They say taxes are unavoidable, but in reality, not everybody has to file a return. Whether you have to file depends on your age, income and filing status. The Internal Revenue Service sets the rules that determine whether you must file. Still, just because you don't have to file doesn't mean you shouldn't. Even if your income is quite low, depending on the deductions and exemptions you qualify for, you might be able to get a refund if you file. The income limit figures in this story are current as of tax year 2012.
Non-Dependent Under 65
If you are single and younger than 65, and nobody claims you as a dependent when they file their taxes, you can earn $9,750 without having to file your own return. If you are married filing jointly, your income can be as much as $19,500.
Dependent Under 65
If you are being claimed as a dependent on someone else's return, you have to consider the source of your income when it comes to skipping out on tax filing. Once your investment income reaches $950, you automatically have to file a return. If you child gets at least this much investment income, you have to file and sign a return on her behalf. If you are married filing separately and your spouse itemizes deductions, an income as low as $5 requires you to file a return. If neither of these situations applies to you, you can sail carefree through tax-filing season as long as you make less than $5,800.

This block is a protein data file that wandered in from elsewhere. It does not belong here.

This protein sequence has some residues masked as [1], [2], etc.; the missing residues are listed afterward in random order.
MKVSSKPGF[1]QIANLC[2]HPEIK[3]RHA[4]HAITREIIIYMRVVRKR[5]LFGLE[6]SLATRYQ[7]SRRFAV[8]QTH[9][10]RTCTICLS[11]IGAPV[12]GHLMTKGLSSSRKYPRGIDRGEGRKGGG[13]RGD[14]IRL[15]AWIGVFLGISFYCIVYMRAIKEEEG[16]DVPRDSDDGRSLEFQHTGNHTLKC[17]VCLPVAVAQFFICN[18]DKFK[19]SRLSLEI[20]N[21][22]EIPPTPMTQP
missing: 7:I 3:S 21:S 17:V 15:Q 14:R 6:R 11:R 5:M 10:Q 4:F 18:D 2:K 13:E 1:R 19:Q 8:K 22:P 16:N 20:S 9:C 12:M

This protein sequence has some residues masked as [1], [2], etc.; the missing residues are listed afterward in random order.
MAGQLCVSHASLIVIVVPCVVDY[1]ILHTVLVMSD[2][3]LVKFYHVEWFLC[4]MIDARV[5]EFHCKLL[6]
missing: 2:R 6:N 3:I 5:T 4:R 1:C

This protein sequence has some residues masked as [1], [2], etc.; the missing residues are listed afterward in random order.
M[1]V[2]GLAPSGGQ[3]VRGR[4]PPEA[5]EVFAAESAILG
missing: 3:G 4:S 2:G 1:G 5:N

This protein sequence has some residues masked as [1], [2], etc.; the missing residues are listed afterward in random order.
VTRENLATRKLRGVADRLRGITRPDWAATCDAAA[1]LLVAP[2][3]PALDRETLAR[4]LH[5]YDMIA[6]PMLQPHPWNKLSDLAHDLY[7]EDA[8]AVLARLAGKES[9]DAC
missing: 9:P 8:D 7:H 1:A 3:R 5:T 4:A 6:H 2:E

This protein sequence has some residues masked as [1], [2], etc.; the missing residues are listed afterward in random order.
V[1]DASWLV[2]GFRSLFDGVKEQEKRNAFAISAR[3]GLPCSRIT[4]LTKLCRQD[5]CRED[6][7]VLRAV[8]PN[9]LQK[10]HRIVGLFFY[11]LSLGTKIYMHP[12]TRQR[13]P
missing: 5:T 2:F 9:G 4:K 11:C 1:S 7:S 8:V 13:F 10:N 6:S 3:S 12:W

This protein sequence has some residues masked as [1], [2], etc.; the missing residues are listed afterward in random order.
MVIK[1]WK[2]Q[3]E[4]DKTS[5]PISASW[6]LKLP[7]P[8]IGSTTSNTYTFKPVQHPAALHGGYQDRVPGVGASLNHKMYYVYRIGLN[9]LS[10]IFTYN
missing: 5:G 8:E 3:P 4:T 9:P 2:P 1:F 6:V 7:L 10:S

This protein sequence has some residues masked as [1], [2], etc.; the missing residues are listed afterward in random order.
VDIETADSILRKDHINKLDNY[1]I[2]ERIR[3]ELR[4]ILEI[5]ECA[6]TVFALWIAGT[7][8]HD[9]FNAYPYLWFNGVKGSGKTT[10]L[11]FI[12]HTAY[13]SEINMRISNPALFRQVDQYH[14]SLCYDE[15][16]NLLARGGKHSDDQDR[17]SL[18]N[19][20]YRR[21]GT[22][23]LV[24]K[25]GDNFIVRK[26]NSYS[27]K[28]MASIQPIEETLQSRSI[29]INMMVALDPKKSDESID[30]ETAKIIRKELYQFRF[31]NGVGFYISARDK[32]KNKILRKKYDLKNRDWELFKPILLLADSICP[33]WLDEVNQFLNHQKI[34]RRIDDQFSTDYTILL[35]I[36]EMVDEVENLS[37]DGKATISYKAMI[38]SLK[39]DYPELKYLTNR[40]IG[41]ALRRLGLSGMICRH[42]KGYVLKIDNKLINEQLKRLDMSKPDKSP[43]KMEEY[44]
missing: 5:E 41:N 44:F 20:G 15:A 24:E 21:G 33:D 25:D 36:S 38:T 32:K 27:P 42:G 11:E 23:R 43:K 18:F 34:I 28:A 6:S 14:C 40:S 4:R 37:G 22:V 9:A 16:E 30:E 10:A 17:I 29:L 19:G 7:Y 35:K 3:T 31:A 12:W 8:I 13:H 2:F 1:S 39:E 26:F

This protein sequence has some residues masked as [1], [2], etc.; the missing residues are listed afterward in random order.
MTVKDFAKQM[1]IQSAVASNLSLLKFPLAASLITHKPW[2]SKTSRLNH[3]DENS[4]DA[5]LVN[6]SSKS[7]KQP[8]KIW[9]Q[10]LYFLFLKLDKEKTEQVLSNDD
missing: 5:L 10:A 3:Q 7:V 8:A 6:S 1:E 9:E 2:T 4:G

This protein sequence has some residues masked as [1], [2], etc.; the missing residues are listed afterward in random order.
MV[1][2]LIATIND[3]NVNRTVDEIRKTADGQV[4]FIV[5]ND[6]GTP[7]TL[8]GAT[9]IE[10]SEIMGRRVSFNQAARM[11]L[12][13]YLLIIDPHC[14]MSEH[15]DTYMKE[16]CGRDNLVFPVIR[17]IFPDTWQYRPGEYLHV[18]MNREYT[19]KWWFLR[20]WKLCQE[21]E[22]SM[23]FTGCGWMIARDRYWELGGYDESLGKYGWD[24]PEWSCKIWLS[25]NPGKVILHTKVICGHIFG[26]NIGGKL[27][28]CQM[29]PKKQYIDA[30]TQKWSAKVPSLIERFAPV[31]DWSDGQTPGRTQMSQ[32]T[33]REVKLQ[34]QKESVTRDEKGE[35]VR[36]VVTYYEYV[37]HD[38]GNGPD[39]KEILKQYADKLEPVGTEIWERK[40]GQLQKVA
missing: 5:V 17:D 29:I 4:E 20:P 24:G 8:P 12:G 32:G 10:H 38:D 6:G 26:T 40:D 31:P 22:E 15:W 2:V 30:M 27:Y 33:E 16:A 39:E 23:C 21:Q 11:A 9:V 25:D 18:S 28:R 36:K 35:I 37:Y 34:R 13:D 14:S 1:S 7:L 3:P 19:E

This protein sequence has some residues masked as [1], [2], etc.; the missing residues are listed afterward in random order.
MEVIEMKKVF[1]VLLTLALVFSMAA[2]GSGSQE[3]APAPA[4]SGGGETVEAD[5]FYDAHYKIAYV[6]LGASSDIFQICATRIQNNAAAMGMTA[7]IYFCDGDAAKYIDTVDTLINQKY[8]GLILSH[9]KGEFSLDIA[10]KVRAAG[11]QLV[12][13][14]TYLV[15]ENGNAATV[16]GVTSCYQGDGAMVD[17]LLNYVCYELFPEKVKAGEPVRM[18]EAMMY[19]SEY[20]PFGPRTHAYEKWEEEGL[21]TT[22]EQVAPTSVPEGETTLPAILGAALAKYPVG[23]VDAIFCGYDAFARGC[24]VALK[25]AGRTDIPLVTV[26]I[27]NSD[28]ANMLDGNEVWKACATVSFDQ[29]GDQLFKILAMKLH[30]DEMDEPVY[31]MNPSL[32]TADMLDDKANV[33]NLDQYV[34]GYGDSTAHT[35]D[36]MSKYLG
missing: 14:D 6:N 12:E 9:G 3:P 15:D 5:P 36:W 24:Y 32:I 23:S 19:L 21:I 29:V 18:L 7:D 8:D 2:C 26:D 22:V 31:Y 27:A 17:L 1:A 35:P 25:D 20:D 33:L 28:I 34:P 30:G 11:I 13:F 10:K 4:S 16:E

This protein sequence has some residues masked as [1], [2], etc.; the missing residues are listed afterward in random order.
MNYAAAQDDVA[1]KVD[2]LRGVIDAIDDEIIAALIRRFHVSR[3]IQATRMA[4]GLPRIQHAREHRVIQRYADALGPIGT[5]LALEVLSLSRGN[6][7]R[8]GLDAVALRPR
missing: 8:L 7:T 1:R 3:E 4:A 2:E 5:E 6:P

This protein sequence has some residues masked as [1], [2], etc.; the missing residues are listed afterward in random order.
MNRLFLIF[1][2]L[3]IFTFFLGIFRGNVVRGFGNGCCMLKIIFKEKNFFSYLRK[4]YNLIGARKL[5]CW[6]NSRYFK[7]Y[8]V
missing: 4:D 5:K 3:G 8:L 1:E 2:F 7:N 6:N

One of the downsides of going into business for yourself is that you must file a return even if you bring in only $400. It doesn't matter how old you are or whether you are a dependent. The IRS doesn't exclude children from this requirement, so keep careful track of your child's self-employment income, if any.
65 and Up
A non-dependent single senior can earn up to $11,200 before the tax-filing requirement is triggered. a dependent single senior can have earned income up to $7,250. On the downside, unearned income, such as pension and investment income triggers the filing requirement at just $2,400. Seniors who are married filing jointly don't have to file until their earned income reaches $21,800. The unearned income limit is $6,950. As with younger couples who are married filing separately, the income limit is $5 if your spouse itemizes on his return.
D. Laverne O'Neal, an Ivy League graduate, published her first article in 1997. A former theater, dance and music critic for such publications as the "Oakland Tribune" and Gannett Newspapers, she started her Web-writing career during the dot-com heyday. O'Neal also translates and edits French and Spanish. Her strongest interests are the performing arts, design, food, health, personal finance and personal growth.